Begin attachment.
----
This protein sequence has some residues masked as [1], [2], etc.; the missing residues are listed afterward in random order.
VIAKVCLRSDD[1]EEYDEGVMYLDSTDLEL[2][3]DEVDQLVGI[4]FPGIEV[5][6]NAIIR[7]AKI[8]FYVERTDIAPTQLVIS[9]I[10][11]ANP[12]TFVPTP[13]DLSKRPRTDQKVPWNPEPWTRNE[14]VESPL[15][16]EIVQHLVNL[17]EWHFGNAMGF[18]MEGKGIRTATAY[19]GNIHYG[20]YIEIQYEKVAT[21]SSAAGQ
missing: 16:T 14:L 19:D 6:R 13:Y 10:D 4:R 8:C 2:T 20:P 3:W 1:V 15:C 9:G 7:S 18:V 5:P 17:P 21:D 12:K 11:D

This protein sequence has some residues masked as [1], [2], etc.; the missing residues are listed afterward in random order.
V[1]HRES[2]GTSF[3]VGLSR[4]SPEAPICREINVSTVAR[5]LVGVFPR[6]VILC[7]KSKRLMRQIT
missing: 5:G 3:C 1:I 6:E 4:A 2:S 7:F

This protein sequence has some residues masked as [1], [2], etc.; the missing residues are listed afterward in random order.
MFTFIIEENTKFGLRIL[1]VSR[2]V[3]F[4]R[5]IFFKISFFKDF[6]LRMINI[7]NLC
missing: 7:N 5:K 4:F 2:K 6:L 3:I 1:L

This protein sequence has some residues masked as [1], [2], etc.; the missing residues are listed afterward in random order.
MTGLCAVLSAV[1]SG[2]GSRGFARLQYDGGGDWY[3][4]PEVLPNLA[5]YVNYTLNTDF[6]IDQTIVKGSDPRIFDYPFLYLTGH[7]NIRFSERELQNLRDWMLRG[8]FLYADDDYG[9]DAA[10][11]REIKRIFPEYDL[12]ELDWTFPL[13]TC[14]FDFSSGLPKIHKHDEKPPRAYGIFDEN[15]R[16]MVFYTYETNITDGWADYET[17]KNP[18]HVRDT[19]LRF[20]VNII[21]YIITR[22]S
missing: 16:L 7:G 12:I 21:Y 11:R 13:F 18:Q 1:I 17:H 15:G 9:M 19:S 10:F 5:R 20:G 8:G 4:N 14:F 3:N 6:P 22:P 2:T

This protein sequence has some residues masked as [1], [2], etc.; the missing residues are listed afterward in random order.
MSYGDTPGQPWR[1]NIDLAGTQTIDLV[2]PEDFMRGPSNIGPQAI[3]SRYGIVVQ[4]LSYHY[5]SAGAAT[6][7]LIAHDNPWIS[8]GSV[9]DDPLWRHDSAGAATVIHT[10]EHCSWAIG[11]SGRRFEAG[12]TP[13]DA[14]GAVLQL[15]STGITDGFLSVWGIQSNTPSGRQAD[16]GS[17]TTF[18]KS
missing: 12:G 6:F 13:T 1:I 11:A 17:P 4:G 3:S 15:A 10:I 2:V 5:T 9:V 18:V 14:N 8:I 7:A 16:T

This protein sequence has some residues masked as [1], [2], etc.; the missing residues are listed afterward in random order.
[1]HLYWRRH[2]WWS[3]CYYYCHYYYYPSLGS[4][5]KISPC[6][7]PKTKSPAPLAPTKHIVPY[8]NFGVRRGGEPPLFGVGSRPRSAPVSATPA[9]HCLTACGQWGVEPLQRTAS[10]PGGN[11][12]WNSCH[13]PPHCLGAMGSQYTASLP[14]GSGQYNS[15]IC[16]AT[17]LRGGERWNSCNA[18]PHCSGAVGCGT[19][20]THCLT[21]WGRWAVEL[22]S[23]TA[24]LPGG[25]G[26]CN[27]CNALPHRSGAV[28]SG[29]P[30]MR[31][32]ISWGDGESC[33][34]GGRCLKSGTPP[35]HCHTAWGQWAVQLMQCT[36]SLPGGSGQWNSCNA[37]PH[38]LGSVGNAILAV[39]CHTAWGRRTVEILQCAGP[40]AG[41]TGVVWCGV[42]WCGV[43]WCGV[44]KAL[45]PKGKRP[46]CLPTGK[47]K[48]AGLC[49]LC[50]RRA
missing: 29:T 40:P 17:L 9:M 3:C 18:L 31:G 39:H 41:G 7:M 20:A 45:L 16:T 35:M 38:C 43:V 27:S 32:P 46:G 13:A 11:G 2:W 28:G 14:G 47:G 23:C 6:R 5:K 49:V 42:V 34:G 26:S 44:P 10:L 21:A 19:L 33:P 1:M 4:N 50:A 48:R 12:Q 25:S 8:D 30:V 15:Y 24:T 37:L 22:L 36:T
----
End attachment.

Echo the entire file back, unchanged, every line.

This protein sequence has some residues masked as [1], [2], etc.; the missing residues are listed afterward in random order.
VIAKVCLRSDD[1]EEYDEGVMYLDSTDLEL[2][3]DEVDQLVGI[4]FPGIEV[5][6]NAIIR[7]AKI[8]FYVERTDIAPTQLVIS[9]I[10][11]ANP[12]TFVPTP[13]DLSKRPRTDQKVPWNPEPWTRNE[14]VESPL[15][16]EIVQHLVNL[17]EWHFGNAMGF[18]MEGKGIRTATAY[19]GNIHYG[20]YIEIQYEKVAT[21]SSAAGQ
missing: 16:T 14:L 19:D 6:R 13:Y 10:D 4:R 8:C 2:T 20:P 3:W 1:V 15:C 9:G 7:S 18:V 5:P 17:P 21:D 12:K 11:D

This protein sequence has some residues masked as [1], [2], etc.; the missing residues are listed afterward in random order.
V[1]HRES[2]GTSF[3]VGLSR[4]SPEAPICREINVSTVAR[5]LVGVFPR[6]VILC[7]KSKRLMRQIT
missing: 5:G 3:C 1:I 6:E 4:A 2:S 7:F

This protein sequence has some residues masked as [1], [2], etc.; the missing residues are listed afterward in random order.
MFTFIIEENTKFGLRIL[1]VSR[2]V[3]F[4]R[5]IFFKISFFKDF[6]LRMINI[7]NLC
missing: 7:N 5:K 4:F 2:K 6:L 3:I 1:L

This protein sequence has some residues masked as [1], [2], etc.; the missing residues are listed afterward in random order.
MTGLCAVLSAV[1]SG[2]GSRGFARLQYDGGGDWY[3][4]PEVLPNLA[5]YVNYTLNTDF[6]IDQTIVKGSDPRIFDYPFLYLTGH[7]NIRFSERELQNLRDWMLRG[8]FLYADDDYG[9]DAA[10][11]REIKRIFPEYDL[12]ELDWTFPL[13]TC[14]FDFSSGLPKIHKHDEKPPRAYGIFDEN[15]R[16]MVFYTYETNITDGWADYET[17]KNP[18]HVRDT[19]LRF[20]VNII[21]YIITR[22]S
missing: 16:L 7:G 12:I 21:Y 11:R 13:F 18:Q 1:I 17:H 15:G 9:M 19:S 10:F 5:R 20:G 8:G 4:N 14:F 3:N 6:P 22:P 2:T

This protein sequence has some residues masked as [1], [2], etc.; the missing residues are listed afterward in random order.
MSYGDTPGQPWR[1]NIDLAGTQTIDLV[2]PEDFMRGPSNIGPQAI[3]SRYGIVVQ[4]LSYHY[5]SAGAAT[6][7]LIAHDNPWIS[8]GSV[9]DDPLWRHDSAGAATVIHT[10]EHCSWAIG[11]SGRRFEAG[12]TP[13]DA[14]GAVLQL[15]STGITDGFLSVWGIQSNTPSGRQAD[16]GS[17]TTF[18]KS
missing: 12:G 6:F 13:T 1:I 11:A 17:P 4:G 3:S 15:A 10:I 2:V 5:T 9:V 18:V 14:N 8:I 7:A 16:T

This protein sequence has some residues masked as [1], [2], etc.; the missing residues are listed afterward in random order.
[1]HLYWRRH[2]WWS[3]CYYYCHYYYYPSLGS[4][5]KISPC[6][7]PKTKSPAPLAPTKHIVPY[8]NFGVRRGGEPPLFGVGSRPRSAPVSATPA[9]HCLTACGQWGVEPLQRTAS[10]PGGN[11][12]WNSCH[13]PPHCLGAMGSQYTASLP[14]GSGQYNS[15]IC[16]AT[17]LRGGERWNSCNA[18]PHCSGAVGCGT[19][20]THCLT[21]WGRWAVEL[22]S[23]TA[24]LPGG[25]G[26]CN[27]CNALPHRSGAV[28]SG[29]P[30]MR[31][32]ISWGDGESC[33][34]GGRCLKSGTPP[35]HCHTAWGQWAVQLMQCT[36]SLPGGSGQWNSCNA[37]PH[38]LGSVGNAILAV[39]CHTAWGRRTVEILQCAGP[40]AG[41]TGVVWCGV[42]WCGV[43]WCGV[44]KAL[45]PKGKRP[46]CLPTGK[47]K[48]AGLC[49]LC[50]RRA
missing: 29:T 40:P 17:L 9:M 3:C 18:L 31:G 39:H 41:G 7:M 20:A 45:L 16:T 35:M 38:C 43:V 27:S 32:P 46:G 13:A 11:G 2:W 28:G 14:G 47:G 23:C 6:R 5:K 49:V 42:V 34:G 26:S 44:P 10:L 21:A 19:L 33:P 1:M 4:N 50:A 48:R 12:Q 25:S 8:D 30:V 15:Y 24:T 37:L 22:L 36:T